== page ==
This is what it looks like inside a horse’s hoof. The top part of the hoof is the coronary corium which produces the most part of the hoof wall. Horn is what makes up a horse’s hoof capsule. Next, you can see the dermal or primary laminae which houses blood and nerves. Yes, there’s more in the hoof capsule then just a bone. The primary laminae is connected to the epidermal or secondary laminae, they are strongly bonded/glued together. The secondary layer is what you see on the hoof capsule in the picture below. It doesn't house blood and nerves, but rather attaches to the horn. This is how the hoof capsule is connected to the coffin bone, but it’s not as easy as it may look to separate the two, in a healthy hoof they have a very strong bond.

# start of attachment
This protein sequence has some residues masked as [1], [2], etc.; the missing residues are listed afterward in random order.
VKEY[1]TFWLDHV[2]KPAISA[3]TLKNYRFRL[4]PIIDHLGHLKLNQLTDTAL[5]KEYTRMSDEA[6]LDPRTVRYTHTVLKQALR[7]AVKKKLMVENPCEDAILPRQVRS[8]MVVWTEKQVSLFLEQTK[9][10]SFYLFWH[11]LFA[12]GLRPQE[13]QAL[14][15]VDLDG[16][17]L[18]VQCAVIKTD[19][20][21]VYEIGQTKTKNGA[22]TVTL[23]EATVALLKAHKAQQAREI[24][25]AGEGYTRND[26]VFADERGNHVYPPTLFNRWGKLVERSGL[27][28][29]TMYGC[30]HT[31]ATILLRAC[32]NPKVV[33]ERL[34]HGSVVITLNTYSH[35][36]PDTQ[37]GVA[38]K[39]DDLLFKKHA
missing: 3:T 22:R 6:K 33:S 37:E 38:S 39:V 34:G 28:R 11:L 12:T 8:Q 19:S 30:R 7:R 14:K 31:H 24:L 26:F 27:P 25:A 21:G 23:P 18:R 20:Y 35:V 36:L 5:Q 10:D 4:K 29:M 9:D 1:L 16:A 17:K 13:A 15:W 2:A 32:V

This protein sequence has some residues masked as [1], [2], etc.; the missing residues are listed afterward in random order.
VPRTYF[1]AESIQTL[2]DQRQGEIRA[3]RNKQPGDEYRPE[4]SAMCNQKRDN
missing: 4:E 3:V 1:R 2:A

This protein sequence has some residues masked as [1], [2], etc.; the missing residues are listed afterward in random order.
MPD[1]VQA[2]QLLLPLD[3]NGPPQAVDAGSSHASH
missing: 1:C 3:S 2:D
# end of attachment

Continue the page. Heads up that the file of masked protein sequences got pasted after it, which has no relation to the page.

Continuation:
Left photo, this is a large part of the hoof capsule torn away from the coffin bone. Picture on right is a close up view of photo on left. Here you can see the grooves in between the secondary laminae, this is for the primary laminae to fit into each slot so the two can bond strongly together.
This is what it looks like directly underneath the sole and frog. If we flipped this over, you would see the sole and the frog.
This picture shows what is under the sole and frog. This is the sole and frog corium.